Homemade Macaroni and Cheese

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Macaroni and cheese that you make on the stovetop? It doesn’t have to come out of a box.

Natural foods brands of boxed macaroni and cheese exist. Our favorite is Annie’s. It has the most integrity, and tastes the best, of any powdered-cheese-and-noodles-in-a-box product of its kind, and we’ve tried ’em all. But there’s an even better option. And it’s easy. With this homemade macaroni and cheese recipe, make your own whole-food macaroni and cheese. The miracle is …

It doesn’t take any longer than making it from a box!

Skip to the recipe.

I’ve been making this for my little boy since he was big enough to help me make it, which means since he was about two. I love that he is growing up knowing things about food and cooking that it took me decades to figure out and find out about. No stranger to the roux and the white sauce is he. It’s never, never too early to include children in the kitchen. The earlier even the most complex and technical concepts are presented, the longer they’ll have to sink in.

And did I say? This is delicious. Cheesy, creamy, rich and wholesome. When you make it with low-carb Dreamfields pasta, as I do, the nutritional profile is even better. Do we need to be feeding our kids any more starch than necessary? Pardon my flouting of the USDA pyramid, but no, we do not. The less, the better. I have an even easier and lower-carb mac and cheese for kids up my sleeve. If you like this, you’ll love that one, too. Watch for it!

Homemade macaroni and cheese recipe
Extra notes

I like cheddar for this dish. Provolone is good, too.

You don’t really have to measure the cheese. I don’t. The only time I ever did was so that I could write up this recipe. Just grate a bunch, as much as looks delicious, and toss it in.

Homemade macaroni and cheese recipe
The recipe

1 cup elbow macaroni (I use Dreamfields low-carb pasta)
1/2 teaspoon salt

1 tablespoon flour, whole wheat or all-purpose
1 tablespoon butter
1/2 cup milk
1/2 cup or 2 ounces cheese of your choice, grated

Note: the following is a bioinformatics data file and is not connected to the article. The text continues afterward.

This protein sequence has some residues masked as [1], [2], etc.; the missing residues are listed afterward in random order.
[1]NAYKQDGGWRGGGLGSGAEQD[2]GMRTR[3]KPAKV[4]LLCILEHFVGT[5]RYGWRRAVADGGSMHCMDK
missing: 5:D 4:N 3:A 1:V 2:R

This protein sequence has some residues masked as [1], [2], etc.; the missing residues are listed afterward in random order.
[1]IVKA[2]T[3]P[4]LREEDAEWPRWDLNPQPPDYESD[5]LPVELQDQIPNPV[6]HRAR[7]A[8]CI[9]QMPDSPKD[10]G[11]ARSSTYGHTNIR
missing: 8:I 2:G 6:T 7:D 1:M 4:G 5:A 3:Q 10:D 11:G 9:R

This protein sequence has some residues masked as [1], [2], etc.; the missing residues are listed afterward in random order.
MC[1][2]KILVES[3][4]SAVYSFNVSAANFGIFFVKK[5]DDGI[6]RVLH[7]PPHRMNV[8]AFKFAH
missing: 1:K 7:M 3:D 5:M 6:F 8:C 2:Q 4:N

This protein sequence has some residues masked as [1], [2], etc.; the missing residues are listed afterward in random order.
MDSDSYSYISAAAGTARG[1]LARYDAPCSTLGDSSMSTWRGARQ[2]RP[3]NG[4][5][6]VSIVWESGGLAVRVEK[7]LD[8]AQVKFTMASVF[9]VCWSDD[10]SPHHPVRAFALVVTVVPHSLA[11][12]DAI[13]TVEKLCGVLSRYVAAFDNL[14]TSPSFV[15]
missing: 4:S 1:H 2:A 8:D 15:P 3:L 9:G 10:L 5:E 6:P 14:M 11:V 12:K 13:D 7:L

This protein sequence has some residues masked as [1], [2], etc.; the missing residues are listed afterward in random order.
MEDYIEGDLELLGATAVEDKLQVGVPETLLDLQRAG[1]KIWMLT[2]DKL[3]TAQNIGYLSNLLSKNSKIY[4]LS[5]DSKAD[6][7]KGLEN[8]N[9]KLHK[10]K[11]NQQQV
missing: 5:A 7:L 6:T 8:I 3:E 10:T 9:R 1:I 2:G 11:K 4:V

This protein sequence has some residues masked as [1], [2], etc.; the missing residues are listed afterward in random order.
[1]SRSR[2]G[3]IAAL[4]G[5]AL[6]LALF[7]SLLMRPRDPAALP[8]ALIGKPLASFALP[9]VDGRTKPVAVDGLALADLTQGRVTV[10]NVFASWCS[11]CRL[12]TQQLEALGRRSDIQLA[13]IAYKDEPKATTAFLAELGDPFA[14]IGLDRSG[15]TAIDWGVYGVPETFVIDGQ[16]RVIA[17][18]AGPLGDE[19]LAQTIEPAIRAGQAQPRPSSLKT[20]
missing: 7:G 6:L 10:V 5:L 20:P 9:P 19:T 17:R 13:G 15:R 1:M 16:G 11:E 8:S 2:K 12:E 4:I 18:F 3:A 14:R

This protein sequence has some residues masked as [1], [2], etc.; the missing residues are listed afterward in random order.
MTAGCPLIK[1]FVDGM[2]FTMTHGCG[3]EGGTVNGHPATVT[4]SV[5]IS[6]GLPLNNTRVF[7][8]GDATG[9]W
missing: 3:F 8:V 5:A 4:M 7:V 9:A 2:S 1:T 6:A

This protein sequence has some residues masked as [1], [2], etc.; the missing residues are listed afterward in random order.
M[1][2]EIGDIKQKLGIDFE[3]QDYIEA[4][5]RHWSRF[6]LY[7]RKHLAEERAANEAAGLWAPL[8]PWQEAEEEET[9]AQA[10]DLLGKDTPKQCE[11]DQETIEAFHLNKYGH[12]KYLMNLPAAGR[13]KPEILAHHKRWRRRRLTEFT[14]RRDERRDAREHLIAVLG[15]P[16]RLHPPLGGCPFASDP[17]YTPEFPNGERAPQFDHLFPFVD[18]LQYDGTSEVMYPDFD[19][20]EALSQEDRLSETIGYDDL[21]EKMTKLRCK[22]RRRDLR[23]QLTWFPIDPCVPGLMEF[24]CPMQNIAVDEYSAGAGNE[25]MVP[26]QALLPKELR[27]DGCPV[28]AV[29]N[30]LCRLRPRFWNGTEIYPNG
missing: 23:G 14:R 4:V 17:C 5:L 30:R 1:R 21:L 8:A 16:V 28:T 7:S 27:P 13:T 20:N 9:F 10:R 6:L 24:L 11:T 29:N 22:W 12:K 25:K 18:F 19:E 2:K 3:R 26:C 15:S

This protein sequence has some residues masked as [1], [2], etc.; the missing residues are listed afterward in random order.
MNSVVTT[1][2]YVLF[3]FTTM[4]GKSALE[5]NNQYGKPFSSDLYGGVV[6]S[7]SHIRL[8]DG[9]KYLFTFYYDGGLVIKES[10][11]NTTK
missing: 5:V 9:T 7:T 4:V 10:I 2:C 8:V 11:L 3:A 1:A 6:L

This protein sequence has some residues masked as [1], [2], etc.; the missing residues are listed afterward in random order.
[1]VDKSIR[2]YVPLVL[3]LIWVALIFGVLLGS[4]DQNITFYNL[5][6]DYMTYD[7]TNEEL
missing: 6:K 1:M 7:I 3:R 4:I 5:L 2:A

1/8 teaspoon salt
freshly grated black pepper and a dash of cayenne, if your child will stand for it (Mine will not; he doesn’t like the specks.)

Equipment that bears mentioning
Cheese grater
Heavy saucepan

In a nutshell
Cook macaroni. Make a white sauce. Add grated cheese. Add macaroni.

In detail
In a 2- or 3-quart saucepan, cover the macaroni with 1 to 2 inches of water. Add salt. Put on the burner and turn it to the highest setting. Ignore package instructions that tell you to boil the water first and to use lots of water. As it turns out, these universal instructions are completely off-base.

When water comes to a boil, turn heat down to lowest setting so the water doesn’t boil over. Cook to your liking. Drain.

While the pasta is cooking, make the sauce. In a small, heavy saucepan, cook flour over medium-low heat for about three minutes. This step will keep it from tasting raw in the sauce. It also dries it out so that it’s less liable to clump soggiily together and form horrible lumps that you can never get rid of later.

Add butter. Whisk gently (to avoid spattering). Fry the flour and butter together about three more minutes. You have made a roux.

Add the milk about one or two tablespoons at a time. At each addition, whisk to combine all the flour and keep lumps from forming. Add the next bit of milk whenever the mixture thickens. Turn up the heat to medium, or enough to boil the milk a little sooner, when you have about two-thirds of the milk in the pan. After all the milk is in, whisk and cook for a minute or two. Turn off the heat. You have made white sauce.

Grate the cheese and add it in. Stir to melt.

Add macaroni.

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